Australian initial public offerings and US venture capital: different stuctures for similar early-stage funding?

Terry Marsh, Kylie Gilbey

Research output: Contribution to journalArticlepeer-review

Abstract

Australian Securities Exchange (ASX) initial public offerings (IPOs) are an important source of early-stage capital and have also driven a substantial increase in main-board listed companies post-millennium. By contrast, Australian venture capital (VC) funding has remained largely dormant. The opposite has occurred in the US: IPOs have fallen by half, and VC funding has surged. The authors examine the reason for this divergence between ASX IPO and US VC systems that, with their supporting ecosystems, have many features in common and function similarly. The authors explore the potential factors that could explain the US VC surge vis-à-vis Australia's VC stagnation. he ASX's structure and ecosystem have been critical to its success in fostering early-stage main-board listings. While the US has succeeded in alternatively growing VC, there is an increasing concern that the latter has occurred partially because valuations are stretched, tax concessions for carried-interest capital gains are too high and corporate control benefits are becoming increasingly diluted. These developments could have important implications for Australia, where VC structures are currently being reviewed.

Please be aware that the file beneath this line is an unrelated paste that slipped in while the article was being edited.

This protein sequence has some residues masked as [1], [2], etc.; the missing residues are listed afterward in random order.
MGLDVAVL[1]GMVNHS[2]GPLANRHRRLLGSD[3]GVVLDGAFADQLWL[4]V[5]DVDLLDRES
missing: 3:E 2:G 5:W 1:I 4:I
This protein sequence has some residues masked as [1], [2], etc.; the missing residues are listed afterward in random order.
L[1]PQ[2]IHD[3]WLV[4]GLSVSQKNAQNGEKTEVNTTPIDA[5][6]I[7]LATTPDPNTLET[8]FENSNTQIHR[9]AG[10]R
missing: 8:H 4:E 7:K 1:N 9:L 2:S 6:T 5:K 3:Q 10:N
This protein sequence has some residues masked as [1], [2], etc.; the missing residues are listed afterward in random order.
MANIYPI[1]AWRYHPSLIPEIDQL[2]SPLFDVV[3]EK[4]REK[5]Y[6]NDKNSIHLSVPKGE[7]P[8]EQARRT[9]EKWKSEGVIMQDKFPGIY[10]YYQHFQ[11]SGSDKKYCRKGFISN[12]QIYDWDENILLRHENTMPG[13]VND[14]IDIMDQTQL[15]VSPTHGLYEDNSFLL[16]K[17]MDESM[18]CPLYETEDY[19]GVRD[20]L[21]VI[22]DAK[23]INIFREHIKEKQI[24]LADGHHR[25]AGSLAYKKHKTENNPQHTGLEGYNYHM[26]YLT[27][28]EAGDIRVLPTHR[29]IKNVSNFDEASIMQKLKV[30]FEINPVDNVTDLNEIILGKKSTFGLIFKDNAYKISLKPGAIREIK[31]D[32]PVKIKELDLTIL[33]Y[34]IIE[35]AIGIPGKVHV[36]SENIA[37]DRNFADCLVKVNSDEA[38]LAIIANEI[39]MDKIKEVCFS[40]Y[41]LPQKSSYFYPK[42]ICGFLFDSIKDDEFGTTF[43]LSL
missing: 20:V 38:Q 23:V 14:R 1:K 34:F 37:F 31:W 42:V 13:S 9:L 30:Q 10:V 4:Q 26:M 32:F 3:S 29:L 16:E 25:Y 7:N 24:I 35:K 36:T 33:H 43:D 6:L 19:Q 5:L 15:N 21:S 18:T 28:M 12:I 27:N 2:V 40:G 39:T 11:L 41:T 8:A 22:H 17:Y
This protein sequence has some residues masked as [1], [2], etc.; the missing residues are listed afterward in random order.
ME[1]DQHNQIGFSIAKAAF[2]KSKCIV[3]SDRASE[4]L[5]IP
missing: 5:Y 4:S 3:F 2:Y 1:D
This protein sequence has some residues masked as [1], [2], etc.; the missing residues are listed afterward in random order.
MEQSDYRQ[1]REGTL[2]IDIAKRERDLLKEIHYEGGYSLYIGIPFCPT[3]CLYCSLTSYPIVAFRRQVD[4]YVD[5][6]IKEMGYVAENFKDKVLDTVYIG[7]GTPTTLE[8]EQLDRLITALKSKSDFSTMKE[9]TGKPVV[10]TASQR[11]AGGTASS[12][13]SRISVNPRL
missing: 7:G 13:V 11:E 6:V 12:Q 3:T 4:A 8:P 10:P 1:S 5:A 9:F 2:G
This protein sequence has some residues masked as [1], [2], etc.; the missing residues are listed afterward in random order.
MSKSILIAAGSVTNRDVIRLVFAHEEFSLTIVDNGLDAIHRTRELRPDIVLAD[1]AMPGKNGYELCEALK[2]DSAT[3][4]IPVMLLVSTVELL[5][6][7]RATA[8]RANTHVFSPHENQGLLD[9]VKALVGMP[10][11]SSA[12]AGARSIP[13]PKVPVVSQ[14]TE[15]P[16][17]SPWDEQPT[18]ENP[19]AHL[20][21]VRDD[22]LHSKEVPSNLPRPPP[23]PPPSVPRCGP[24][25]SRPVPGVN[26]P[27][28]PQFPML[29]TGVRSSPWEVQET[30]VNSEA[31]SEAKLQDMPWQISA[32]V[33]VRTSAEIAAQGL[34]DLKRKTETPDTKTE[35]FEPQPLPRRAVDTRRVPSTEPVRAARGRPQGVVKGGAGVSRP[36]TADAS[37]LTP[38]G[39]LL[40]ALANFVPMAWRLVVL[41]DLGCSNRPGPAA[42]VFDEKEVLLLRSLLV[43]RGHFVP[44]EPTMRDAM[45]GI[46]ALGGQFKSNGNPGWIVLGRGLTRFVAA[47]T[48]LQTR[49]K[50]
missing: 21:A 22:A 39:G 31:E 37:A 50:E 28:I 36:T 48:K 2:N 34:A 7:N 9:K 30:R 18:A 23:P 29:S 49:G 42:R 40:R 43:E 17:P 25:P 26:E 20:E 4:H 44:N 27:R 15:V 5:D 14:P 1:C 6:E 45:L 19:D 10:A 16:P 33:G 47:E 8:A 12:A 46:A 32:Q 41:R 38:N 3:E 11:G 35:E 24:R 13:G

To the best of the authors’ knowledge, no prior study has attempted to bridge the broad differences in IPO and VC funding trends for early-stage companies in Australia and the USA.
Original languageEnglish
JournalJournal of Accounting Literature
Early online date1 Jun 2023
DOIs
Publication statusPublished - 2 Jan 2024

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